Comprehensive Metabolic Panel (CMP)
Comprehensive Metabolic Panel (CMP) FAQ
What is tested in a Comprehensive Metabolic Panel Test?
Why are the electrolytes in the Comprehensive Metabolic Panel test important?
Why are the liver markers in the Comprehensive Metabolic Panel important?
What type of specimen will I submit?
Do I need to fast to take this test?
How long does it take to get test results?
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Related To The Comprehensive Metabolic Panel (CMP)
CMP Blood Test - More Information
The comprehensive metabolic panel test, also known as the CMP test or the CMP blood test, is a commonly ordered blood panel that checks levels of various important metabolites and electrolytes in the blood. Previously, the CMP lab test has also been referred to as a chemistry panel, Chem 14 and SMAC (sequential multiple analyzer chemistry) although most of these terms are out of date. Because it provides a snapshot across a wide range of organ systems, the CMP test is frequently ordered with the CBC test and the lipid panel as part of annual screening exams that involve routine blood work.
The CMP test consists of, as the name suggests, a relatively comprehensive set of screening lab tests. The lab panel checks for abnormalities in a number of organs, including the kidney and liver. Additionally, the comp metabolic panel is helpful for screening for diabetes (blood glucose level), acid-base disturbances, dehydration (BUN / creatinine ratio), protein imbalances and electrolyte abnormalities.
When considering this lab test, some people want to know how it differs from the BMP, or Basic Metabolic Panel. In comparing the CMP versus the BMP blood tests, the comprehensive metabolic panel is actually a more comprehensive form of the basic metabolic panel test because it also includes a set of liver function tests. Thus, for many people, the CMP test is of greater interest given the information it adds about the health of the liver.
Electrolytes tested in the CMP blood test include sodium, potassium, chloride and carbon dioxide. Sodium is an important element that plays an important role in fluid balance in the body. Water imbalances in the body that cause high sodium levels (hypernatremia) as well as low sodium levels (hyponatremia) require active management. Potassium plays a vital role in nerve cells and low potassium (hypokalemia) and high potassium (hyperkalemia) levels can be life-threatening if not addressed. Chloride is a negatively charged element that helps balance out the body's acidity as well as maintain an appropriate fluid balance. Carbon dioxide is an electrolyte that helps buffer acidity in the body and frequently shifts into other forms (e.g. bicarbonate) to do so. Together, these electrolytes are intimately related and work synergistically, and imbalances in one or more electrolytes can lead to a variety of acid-base and metabolic disorders.
The CMP test also measures several blood markers related to kidney function. This test includes the creatinine test but also adds additional information by measuring the blood urea nitrogen, or BUN, blood level. Creatinine is released into the blood after muscle cells are naturally broken down in the body. Creatinine blood levels are sensitive to kidney function and tend to rise when the kidney is not working properly. Blood urea nitrogen is a byproduct of the liver and increased levels suggest impaired renal health. BUN levels can rise with low blood volume, severe infections, dehydration and high protein diets. The BUN / creatinine ratio is sometimes used as a ratio between these blood markers to get a relative sense of flow through the kidney. A ratio >20:1 may indicate dehydration or low flow through the kidney while a ratio <10:1 may imply some other form of kidney problem related to decreased BUN reabsorption.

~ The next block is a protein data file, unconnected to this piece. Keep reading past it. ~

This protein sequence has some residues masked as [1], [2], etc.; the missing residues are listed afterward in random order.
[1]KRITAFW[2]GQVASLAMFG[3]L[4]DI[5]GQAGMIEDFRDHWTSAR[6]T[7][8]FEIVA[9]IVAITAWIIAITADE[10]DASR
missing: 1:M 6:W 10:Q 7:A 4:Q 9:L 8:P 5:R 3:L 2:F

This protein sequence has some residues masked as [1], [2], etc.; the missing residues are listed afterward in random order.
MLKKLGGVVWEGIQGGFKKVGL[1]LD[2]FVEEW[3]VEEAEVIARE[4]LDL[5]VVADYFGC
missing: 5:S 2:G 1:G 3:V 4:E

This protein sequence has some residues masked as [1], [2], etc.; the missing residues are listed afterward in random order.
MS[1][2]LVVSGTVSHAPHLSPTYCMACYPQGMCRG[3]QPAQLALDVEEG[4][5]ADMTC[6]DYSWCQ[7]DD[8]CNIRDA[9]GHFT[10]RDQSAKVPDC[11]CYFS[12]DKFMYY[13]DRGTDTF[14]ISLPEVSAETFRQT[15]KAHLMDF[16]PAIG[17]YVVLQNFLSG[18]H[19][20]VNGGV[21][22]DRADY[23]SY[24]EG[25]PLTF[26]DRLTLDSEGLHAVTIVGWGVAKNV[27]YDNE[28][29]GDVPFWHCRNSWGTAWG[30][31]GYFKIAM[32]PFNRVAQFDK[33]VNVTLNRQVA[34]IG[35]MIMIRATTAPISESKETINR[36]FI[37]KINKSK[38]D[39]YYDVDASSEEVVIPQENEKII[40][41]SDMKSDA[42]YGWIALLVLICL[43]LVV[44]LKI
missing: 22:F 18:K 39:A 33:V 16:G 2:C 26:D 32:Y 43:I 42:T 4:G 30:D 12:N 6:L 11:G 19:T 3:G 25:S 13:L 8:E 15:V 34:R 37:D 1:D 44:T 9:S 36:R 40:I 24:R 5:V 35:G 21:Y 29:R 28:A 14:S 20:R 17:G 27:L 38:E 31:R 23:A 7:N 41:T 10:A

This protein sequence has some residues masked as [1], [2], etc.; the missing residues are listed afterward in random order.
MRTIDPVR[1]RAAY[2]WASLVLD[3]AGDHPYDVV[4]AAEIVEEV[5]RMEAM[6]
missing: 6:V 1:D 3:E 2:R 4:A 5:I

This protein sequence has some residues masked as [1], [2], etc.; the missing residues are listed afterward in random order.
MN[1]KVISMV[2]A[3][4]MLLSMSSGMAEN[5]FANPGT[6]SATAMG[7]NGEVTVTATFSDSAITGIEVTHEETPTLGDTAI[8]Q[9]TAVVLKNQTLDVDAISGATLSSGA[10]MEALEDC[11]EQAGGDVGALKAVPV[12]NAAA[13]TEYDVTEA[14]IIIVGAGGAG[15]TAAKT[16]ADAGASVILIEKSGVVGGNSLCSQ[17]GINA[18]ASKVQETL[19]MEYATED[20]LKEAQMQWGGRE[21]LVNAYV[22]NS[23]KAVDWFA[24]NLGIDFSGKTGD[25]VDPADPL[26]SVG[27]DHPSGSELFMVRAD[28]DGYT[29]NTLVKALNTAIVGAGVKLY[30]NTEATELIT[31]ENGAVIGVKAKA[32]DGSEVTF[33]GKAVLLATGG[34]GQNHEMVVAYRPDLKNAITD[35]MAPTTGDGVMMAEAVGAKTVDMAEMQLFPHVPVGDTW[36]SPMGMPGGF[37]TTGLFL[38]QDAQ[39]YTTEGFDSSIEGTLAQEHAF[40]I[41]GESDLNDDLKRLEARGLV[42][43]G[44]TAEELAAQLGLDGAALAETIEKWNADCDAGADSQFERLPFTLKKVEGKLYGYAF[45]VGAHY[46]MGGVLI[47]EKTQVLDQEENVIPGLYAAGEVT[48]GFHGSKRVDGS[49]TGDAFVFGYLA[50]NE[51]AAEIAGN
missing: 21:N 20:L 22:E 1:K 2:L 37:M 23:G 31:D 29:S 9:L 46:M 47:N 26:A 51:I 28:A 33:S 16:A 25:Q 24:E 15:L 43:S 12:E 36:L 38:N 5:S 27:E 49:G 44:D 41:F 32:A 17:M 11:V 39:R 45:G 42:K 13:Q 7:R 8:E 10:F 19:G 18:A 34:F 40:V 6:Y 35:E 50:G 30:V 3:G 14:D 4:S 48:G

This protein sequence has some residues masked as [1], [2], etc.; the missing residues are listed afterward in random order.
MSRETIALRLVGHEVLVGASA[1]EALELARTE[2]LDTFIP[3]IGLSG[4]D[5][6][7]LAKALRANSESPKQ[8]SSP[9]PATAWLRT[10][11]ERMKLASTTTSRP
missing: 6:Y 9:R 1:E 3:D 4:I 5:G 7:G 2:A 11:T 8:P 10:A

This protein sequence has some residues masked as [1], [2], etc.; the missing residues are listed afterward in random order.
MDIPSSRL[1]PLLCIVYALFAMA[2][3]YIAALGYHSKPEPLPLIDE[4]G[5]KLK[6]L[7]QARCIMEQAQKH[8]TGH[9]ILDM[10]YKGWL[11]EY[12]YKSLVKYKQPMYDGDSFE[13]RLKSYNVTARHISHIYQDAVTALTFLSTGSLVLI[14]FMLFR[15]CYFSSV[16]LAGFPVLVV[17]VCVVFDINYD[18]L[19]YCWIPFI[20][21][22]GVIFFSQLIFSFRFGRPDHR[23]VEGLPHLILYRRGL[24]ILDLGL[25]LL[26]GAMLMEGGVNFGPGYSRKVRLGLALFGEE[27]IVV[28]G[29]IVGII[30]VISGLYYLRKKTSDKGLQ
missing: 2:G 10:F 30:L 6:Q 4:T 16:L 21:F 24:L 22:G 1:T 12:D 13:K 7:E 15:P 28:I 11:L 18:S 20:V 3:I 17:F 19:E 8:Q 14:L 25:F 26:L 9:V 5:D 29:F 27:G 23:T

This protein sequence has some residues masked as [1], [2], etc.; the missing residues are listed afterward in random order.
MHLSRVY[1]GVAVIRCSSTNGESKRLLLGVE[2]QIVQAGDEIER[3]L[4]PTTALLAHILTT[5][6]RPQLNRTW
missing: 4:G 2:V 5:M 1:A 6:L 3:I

One interesting calculation reported with the comprehensive metabolic panel is the estimated glomerular filtration rate, or eGFR. The eGFR is valuable for screening for kidney disease or monitoring the progress of kidney dysfunction in someone with known kidney problems. The eGFR is calculated using the creatinine level and specific characteristics of the patient such as race, age and sex. As can be seen on the sample CMP lab report, a normal eGFR is > or = 60 ml/min/1.73m2. This metric, in conjunction with the BUN and creatinine levels reported on the CMP test, provide a valuable snapshot of kidney health.
Another interesting calculation that can be made using components reported in the CMP blood test is the anion gap. The anion gap measures the difference between positively charged ions and negatively charged ions and is helpful as a way to identify acid imbalance issues in the blood such as metabolic acidosis. The standard anion gap calculation is performed by taking the sodium - (chloride + bicarbonate) from the lab results. Although the anion gap is sometimes calculated using the potassium result, most people calculate it without it. A normal anion gap is typically 6-12 meq/L.
The comprehensive metabolic panel is often ordered as part of a routine or annual physical. This blood test is also frequently ordered as part of a basic screen for most Emergency Room patients. Ideally, an 8-12 hour fast is performed before getting a CMP blood test done but this does not always occur, particularly in emergencies. Because the CMP test is so commonly performed, getting a comprehensive metabolic panel near you should not be difficult. Any lab locations with standard lab equipment can perform the blood test and it usually only requires a small amount of blood (<2 mL) to perform the test.
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